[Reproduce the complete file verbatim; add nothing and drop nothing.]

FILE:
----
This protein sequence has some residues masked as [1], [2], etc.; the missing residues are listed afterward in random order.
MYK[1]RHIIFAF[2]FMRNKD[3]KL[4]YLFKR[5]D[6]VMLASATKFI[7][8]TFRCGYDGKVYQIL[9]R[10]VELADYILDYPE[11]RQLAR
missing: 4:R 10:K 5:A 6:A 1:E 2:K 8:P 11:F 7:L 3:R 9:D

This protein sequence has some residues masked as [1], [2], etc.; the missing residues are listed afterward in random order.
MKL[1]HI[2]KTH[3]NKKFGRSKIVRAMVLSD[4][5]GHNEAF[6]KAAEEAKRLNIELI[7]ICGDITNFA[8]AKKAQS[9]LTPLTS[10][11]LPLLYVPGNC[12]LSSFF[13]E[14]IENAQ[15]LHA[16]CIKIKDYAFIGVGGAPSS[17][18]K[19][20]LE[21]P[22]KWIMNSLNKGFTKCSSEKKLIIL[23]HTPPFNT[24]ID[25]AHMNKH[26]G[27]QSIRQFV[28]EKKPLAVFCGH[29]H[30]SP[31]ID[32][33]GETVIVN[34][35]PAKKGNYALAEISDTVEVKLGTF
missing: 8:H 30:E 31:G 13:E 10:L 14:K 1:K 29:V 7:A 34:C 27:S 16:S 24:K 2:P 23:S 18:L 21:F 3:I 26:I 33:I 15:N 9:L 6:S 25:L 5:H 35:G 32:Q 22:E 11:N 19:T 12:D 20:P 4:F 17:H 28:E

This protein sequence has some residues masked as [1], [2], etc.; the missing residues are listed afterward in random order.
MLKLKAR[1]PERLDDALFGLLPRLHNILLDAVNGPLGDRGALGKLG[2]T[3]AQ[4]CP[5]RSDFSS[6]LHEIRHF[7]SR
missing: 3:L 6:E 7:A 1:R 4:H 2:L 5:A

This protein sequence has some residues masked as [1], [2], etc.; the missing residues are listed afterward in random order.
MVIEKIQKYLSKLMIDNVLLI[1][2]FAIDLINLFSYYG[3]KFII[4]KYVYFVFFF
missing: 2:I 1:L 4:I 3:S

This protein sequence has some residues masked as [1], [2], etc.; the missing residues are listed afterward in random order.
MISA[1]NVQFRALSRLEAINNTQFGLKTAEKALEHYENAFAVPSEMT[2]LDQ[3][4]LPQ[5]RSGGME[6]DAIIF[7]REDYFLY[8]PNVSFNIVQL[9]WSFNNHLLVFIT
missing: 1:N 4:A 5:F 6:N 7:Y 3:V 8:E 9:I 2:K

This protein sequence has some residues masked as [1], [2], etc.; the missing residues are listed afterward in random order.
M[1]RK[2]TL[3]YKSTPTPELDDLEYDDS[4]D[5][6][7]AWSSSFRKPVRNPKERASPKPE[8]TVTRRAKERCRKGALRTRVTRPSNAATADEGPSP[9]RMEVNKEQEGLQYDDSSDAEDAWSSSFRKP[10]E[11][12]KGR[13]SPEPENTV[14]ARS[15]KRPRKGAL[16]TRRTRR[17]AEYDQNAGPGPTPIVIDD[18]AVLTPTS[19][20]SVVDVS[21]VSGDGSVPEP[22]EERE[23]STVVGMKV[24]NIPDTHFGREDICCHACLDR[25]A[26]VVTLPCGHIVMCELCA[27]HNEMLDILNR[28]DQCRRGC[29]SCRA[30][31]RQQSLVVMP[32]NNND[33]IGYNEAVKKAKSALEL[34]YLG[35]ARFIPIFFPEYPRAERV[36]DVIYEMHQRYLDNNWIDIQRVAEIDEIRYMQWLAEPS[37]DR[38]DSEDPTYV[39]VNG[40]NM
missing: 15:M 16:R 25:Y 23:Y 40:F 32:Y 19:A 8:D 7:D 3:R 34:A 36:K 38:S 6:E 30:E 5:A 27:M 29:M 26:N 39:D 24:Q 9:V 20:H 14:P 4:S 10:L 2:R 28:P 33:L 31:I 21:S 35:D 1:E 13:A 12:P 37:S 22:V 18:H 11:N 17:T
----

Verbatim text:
This protein sequence has some residues masked as [1], [2], etc.; the missing residues are listed afterward in random order.
MYK[1]RHIIFAF[2]FMRNKD[3]KL[4]YLFKR[5]D[6]VMLASATKFI[7][8]TFRCGYDGKVYQIL[9]R[10]VELADYILDYPE[11]RQLAR
missing: 4:R 10:K 5:A 6:A 1:E 2:K 8:P 11:F 7:L 3:R 9:D

This protein sequence has some residues masked as [1], [2], etc.; the missing residues are listed afterward in random order.
MKL[1]HI[2]KTH[3]NKKFGRSKIVRAMVLSD[4][5]GHNEAF[6]KAAEEAKRLNIELI[7]ICGDITNFA[8]AKKAQS[9]LTPLTS[10][11]LPLLYVPGNC[12]LSSFF[13]E[14]IENAQ[15]LHA[16]CIKIKDYAFIGVGGAPSS[17][18]K[19][20]LE[21]P[22]KWIMNSLNKGFTKCSSEKKLIIL[23]HTPPFNT[24]ID[25]AHMNKH[26]G[27]QSIRQFV[28]EKKPLAVFCGH[29]H[30]SP[31]ID[32][33]GETVIVN[34][35]PAKKGNYALAEISDTVEVKLGTF
missing: 8:H 30:E 31:G 13:E 10:L 14:K 1:K 29:V 7:A 34:C 27:S 16:S 24:K 2:P 23:S 18:L 21:F 3:I 26:I 33:I 15:N 9:L 6:S 25:L 5:H 35:G 32:Q 22:E 11:N 19:T 12:D 20:P 4:F 17:H 28:E

This protein sequence has some residues masked as [1], [2], etc.; the missing residues are listed afterward in random order.
MLKLKAR[1]PERLDDALFGLLPRLHNILLDAVNGPLGDRGALGKLG[2]T[3]AQ[4]CP[5]RSDFSS[6]LHEIRHF[7]SR
missing: 3:L 6:E 7:A 1:R 4:H 2:L 5:A

This protein sequence has some residues masked as [1], [2], etc.; the missing residues are listed afterward in random order.
MVIEKIQKYLSKLMIDNVLLI[1][2]FAIDLINLFSYYG[3]KFII[4]KYVYFVFFF
missing: 2:I 1:L 4:I 3:S

This protein sequence has some residues masked as [1], [2], etc.; the missing residues are listed afterward in random order.
MISA[1]NVQFRALSRLEAINNTQFGLKTAEKALEHYENAFAVPSEMT[2]LDQ[3][4]LPQ[5]RSGGME[6]DAIIF[7]REDYFLY[8]PNVSFNIVQL[9]WSFNNHLLVFIT
missing: 1:N 4:A 5:F 6:N 7:Y 3:V 8:E 9:I 2:K

This protein sequence has some residues masked as [1], [2], etc.; the missing residues are listed afterward in random order.
M[1]RK[2]TL[3]YKSTPTPELDDLEYDDS[4]D[5][6][7]AWSSSFRKPVRNPKERASPKPE[8]TVTRRAKERCRKGALRTRVTRPSNAATADEGPSP[9]RMEVNKEQEGLQYDDSSDAEDAWSSSFRKP[10]E[11][12]KGR[13]SPEPENTV[14]ARS[15]KRPRKGAL[16]TRRTRR[17]AEYDQNAGPGPTPIVIDD[18]AVLTPTS[19][20]SVVDVS[21]VSGDGSVPEP[22]EERE[23]STVVGMKV[24]NIPDTHFGREDICCHACLDR[25]A[26]VVTLPCGHIVMCELCA[27]HNEMLDILNR[28]DQCRRGC[29]SCRA[30][31]RQQSLVVMP[32]NNND[33]IGYNEAVKKAKSALEL[34]YLG[35]ARFIPIFFPEYPRAERV[36]DVIYEMHQRYLDNNWIDIQRVAEIDEIRYMQWLAEPS[37]DR[38]DSEDPTYV[39]VNG[40]NM
missing: 15:M 16:R 25:Y 23:Y 40:F 32:Y 19:A 8:D 7:D 3:R 34:A 36:K 38:S 6:E 30:E 5:A 27:M 29:M 26:N 39:D 24:Q 9:V 20:H 14:P 4:S 10:L 2:R 28:P 33:L 31:I 21:S 35:D 1:E 13:A 12:P 37:S 22:V 18:H 11:N 17:T